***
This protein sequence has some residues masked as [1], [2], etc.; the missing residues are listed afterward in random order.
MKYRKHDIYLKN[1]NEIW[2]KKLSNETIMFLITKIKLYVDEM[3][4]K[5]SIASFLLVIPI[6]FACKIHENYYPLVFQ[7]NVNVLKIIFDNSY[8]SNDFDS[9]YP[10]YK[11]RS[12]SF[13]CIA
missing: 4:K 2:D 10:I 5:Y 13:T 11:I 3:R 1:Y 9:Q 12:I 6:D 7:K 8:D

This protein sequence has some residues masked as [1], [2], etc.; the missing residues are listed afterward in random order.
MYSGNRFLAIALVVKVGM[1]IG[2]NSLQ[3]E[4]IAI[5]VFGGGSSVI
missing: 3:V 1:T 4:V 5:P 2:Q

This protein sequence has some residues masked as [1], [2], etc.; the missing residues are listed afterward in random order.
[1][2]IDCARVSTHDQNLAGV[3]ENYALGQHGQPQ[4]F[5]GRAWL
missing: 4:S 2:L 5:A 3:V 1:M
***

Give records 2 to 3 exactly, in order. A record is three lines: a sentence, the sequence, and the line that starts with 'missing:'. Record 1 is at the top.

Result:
This protein sequence has some residues masked as [1], [2], etc.; the missing residues are listed afterward in random order.
MYSGNRFLAIALVVKVGM[1]IG[2]NSLQ[3]E[4]IAI[5]VFGGGSSVI
missing: 3:V 1:T 4:V 5:P 2:Q

This protein sequence has some residues masked as [1], [2], etc.; the missing residues are listed afterward in random order.
[1][2]IDCARVSTHDQNLAGV[3]ENYALGQHGQPQ[4]F[5]GRAWL
missing: 4:S 2:L 5:A 3:V 1:M